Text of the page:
The developer team of Raspberry Pi has revealed that they have sold two million units of the credit card-sized low-cost computer globally, since its launch.
The Raspberry Pi, which costs around £30, went on sale in February, 2012 and the first 2000 units were manufactured in China. But later in September (2012), the partnership of Raspberry Pi foundation, RS Components and Premier Farnell moved the manufacturing of Raspberry Pi to Sony-owned manufacturing plant situated at Pencoed, Wales.
The production of Raspberry Pi units, since June 2012, at the Pencoed plant was increased from 204 a week to about 40,000 in April (2013), according to the Guardian. Besides, earlier in October, the team announced that one million Raspberry Pis were manufactured in Britain.
The Raspberry Pi foundation has now blogged that the sales of Raspberry Pis have reached two million.
"It took us almost exactly a year to sell the first million Raspberry Pis. Going on that basis, we calculated that we might, if we were lucky, reach the second million around January 2014, or slightly afterwards - we were confident we'd get there by the end of February 2014. So it was a bit of a shock at the end of last week when we got the latest sales figures and discovered that the 2,000,000th Raspberry Pi was sold in the last week of October," notes Liz Upton from Raspberry Pi foundation.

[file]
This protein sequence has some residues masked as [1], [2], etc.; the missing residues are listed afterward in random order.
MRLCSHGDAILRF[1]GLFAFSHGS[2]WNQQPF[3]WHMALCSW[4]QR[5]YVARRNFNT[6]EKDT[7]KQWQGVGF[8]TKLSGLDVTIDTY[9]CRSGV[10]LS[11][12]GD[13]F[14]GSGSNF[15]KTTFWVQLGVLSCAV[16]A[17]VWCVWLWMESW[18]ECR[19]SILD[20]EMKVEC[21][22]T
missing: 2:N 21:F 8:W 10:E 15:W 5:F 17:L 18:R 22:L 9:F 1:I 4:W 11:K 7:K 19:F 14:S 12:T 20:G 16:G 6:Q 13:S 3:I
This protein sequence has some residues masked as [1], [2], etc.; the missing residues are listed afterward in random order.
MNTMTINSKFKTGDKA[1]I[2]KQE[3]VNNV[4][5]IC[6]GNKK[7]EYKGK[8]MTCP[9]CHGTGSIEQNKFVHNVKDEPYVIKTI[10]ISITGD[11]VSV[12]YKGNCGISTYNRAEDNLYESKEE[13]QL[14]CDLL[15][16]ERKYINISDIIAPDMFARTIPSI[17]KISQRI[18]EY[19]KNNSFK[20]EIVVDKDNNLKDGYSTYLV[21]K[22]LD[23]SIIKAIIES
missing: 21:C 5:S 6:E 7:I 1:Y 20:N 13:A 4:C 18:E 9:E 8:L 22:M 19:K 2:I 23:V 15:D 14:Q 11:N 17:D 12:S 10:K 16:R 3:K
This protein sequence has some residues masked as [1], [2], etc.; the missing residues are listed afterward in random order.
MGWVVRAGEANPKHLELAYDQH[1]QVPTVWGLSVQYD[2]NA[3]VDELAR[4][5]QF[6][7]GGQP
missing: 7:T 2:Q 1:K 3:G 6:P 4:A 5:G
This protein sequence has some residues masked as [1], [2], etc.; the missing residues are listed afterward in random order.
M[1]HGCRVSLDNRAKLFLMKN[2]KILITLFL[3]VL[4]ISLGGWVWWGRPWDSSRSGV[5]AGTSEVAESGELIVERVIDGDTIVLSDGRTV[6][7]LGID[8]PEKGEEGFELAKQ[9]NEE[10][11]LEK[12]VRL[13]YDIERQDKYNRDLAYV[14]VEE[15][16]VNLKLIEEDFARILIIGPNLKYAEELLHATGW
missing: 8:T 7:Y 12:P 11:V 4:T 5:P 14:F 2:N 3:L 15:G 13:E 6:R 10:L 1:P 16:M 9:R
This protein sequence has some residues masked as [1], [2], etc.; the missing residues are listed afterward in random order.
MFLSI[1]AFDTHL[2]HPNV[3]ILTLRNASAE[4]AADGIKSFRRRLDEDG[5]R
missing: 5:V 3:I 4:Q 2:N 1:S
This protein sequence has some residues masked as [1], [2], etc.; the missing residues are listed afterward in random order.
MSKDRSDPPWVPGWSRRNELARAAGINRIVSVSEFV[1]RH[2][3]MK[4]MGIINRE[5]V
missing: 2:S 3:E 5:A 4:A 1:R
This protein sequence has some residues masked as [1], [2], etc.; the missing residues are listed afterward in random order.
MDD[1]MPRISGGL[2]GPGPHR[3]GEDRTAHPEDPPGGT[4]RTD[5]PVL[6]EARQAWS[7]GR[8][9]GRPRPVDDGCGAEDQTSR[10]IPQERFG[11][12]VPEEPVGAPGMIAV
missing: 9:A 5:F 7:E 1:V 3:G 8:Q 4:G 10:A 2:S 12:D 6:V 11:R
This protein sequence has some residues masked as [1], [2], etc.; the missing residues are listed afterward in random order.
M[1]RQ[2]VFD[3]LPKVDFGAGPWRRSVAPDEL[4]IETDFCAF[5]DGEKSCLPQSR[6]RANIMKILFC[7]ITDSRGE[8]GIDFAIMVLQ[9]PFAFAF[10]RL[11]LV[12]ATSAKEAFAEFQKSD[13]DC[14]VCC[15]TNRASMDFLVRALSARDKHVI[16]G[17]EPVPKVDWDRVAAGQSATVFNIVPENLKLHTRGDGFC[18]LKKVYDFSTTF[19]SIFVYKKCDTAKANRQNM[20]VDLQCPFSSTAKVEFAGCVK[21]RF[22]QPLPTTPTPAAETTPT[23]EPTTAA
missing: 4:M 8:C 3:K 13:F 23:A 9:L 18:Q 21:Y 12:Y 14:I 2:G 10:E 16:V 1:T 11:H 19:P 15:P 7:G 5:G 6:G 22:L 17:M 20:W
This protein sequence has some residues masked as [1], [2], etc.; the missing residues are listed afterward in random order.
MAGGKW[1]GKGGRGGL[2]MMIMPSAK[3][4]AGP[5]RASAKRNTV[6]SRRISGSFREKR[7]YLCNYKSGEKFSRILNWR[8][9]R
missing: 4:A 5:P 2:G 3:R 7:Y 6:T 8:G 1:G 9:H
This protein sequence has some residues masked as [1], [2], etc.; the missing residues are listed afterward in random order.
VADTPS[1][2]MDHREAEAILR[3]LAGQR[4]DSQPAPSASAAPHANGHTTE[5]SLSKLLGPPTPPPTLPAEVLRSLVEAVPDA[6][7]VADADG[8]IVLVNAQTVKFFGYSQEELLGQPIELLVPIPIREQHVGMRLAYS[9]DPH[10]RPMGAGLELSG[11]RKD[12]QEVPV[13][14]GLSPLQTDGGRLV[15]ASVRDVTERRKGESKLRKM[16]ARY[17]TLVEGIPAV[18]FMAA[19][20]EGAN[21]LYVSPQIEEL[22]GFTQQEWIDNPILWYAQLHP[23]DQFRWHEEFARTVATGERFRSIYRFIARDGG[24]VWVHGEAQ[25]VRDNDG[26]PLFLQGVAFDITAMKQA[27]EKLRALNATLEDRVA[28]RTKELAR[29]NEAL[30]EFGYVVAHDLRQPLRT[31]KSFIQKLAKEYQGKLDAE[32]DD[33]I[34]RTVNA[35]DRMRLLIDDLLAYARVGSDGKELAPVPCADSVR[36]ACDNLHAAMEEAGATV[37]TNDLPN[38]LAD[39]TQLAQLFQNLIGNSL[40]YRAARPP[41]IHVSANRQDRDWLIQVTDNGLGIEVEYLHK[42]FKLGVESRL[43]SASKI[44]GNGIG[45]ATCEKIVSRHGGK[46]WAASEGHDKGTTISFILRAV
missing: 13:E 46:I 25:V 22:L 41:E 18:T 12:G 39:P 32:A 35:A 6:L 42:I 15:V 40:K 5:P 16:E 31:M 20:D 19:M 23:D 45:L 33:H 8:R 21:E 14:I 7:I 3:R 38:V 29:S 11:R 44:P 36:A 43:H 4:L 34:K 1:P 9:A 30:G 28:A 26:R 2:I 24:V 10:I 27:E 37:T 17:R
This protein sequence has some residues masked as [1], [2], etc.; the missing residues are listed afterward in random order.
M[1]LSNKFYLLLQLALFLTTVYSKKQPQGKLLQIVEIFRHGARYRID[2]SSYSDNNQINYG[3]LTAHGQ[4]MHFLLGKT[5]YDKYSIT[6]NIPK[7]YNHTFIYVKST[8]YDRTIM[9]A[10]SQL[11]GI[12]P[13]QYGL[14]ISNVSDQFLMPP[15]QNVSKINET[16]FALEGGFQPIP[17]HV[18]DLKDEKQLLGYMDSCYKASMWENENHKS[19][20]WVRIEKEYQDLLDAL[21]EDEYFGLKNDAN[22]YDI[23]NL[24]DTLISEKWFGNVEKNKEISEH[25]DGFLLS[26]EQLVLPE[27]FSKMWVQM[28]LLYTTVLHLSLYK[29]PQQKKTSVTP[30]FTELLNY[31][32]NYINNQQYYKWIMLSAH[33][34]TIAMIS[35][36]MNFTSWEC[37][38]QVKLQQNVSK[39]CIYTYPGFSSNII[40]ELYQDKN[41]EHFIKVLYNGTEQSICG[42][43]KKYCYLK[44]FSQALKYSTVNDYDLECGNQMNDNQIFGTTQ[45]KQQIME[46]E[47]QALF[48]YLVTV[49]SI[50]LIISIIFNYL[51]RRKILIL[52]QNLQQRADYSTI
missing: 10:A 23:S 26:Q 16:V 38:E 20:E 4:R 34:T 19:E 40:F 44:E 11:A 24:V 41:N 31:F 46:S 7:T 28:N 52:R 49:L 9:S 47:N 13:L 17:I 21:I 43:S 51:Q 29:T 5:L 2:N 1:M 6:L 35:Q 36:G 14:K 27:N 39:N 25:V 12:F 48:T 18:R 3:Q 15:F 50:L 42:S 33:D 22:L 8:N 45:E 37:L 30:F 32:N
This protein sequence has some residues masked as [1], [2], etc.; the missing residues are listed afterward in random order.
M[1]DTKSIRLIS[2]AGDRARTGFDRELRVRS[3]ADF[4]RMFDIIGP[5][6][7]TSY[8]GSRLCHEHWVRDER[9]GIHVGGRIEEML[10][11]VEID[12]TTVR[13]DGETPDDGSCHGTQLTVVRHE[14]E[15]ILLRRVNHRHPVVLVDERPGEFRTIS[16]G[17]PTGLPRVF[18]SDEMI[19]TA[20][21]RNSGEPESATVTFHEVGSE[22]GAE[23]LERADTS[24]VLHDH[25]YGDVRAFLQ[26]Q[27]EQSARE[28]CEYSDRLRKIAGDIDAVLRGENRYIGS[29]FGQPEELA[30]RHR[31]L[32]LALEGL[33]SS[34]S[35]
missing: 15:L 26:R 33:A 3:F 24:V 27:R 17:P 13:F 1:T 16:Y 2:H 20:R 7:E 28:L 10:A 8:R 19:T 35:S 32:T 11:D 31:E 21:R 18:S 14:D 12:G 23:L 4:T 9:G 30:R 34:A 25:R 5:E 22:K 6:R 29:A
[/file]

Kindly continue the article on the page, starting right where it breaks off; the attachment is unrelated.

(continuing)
"We never thought that we'd be where we are today when we started the journey: it's down to you, our amazing community, and we are very, very lucky to have you," said Upton.
The Raspberry Pi is a single-bone computer that is powered by a smartphone-like ARM processor to deliver a basic computing platform. The small-sized computer has USB ports for a keyboard as well as mouse, a microSD card slot and a HDMI port for connecting it to a monitor or TV. It runs a variant of Linux operating system.